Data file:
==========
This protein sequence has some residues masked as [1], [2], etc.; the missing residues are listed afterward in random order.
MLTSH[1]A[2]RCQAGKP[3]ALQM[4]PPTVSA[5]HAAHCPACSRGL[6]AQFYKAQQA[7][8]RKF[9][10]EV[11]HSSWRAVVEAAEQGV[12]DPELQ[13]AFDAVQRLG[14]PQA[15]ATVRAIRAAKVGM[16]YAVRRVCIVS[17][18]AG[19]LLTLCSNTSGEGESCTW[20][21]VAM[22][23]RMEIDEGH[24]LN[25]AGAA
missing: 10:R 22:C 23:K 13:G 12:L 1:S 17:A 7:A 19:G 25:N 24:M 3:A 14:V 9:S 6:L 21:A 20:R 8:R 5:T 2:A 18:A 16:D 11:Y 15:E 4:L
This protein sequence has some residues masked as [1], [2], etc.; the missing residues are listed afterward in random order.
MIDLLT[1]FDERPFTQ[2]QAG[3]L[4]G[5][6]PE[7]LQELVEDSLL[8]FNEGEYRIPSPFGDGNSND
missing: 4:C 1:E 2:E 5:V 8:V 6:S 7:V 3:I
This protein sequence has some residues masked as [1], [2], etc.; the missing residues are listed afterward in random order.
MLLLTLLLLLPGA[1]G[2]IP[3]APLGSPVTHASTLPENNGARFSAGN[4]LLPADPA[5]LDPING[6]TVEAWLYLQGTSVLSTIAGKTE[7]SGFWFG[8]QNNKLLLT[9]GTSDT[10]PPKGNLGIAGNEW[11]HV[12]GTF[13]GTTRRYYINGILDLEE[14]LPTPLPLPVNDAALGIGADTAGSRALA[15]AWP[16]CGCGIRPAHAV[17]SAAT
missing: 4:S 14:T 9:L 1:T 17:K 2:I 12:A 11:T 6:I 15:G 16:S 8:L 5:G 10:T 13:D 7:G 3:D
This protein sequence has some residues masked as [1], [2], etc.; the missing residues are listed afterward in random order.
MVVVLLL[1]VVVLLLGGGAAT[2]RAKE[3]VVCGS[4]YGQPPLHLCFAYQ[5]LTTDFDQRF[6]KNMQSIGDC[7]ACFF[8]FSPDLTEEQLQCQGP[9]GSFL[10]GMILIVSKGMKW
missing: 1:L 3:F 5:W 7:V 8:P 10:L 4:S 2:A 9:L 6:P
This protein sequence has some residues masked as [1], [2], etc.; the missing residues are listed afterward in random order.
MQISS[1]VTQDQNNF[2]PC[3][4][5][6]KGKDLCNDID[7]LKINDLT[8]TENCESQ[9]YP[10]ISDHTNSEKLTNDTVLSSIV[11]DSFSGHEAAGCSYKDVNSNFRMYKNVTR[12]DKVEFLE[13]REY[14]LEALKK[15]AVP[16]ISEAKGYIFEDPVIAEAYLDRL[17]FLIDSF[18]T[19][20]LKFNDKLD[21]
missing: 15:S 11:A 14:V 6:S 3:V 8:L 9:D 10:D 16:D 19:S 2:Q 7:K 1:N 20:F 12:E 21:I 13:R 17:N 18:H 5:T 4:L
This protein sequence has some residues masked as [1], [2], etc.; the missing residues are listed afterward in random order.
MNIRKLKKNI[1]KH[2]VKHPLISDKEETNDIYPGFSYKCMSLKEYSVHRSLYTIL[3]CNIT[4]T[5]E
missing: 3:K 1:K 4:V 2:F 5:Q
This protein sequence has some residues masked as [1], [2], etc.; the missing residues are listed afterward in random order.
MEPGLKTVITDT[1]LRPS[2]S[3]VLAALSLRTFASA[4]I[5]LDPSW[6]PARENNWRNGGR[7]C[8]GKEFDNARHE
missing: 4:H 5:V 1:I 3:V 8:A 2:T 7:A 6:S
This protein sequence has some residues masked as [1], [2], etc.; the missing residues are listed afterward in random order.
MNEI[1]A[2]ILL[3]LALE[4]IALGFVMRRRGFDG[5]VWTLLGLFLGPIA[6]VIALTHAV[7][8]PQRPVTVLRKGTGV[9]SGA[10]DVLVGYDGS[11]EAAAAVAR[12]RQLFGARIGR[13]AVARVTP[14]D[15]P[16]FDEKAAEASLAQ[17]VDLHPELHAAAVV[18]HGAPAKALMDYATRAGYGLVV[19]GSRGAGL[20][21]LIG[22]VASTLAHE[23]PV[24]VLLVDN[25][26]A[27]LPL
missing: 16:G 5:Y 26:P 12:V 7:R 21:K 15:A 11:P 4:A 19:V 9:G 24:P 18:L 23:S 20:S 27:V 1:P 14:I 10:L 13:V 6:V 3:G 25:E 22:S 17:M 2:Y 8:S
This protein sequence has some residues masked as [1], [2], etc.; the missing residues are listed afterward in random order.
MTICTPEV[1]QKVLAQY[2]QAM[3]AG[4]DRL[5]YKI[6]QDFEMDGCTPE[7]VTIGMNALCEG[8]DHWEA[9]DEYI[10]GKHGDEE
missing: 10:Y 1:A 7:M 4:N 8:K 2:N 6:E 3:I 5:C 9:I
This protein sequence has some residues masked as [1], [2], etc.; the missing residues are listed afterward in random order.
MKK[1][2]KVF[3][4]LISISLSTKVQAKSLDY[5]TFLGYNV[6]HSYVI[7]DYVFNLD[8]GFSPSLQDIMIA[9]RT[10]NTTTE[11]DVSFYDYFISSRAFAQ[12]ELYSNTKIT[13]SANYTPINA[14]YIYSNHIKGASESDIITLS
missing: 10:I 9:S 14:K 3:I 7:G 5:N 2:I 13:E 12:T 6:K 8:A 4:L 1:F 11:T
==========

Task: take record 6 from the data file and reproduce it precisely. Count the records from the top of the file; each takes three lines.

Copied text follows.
This protein sequence has some residues masked as [1], [2], etc.; the missing residues are listed afterward in random order.
MNIRKLKKNI[1]KH[2]VKHPLISDKEETNDIYPGFSYKCMSLKEYSVHRSLYTIL[3]CNIT[4]T[5]E
missing: 3:K 1:K 4:V 2:F 5:Q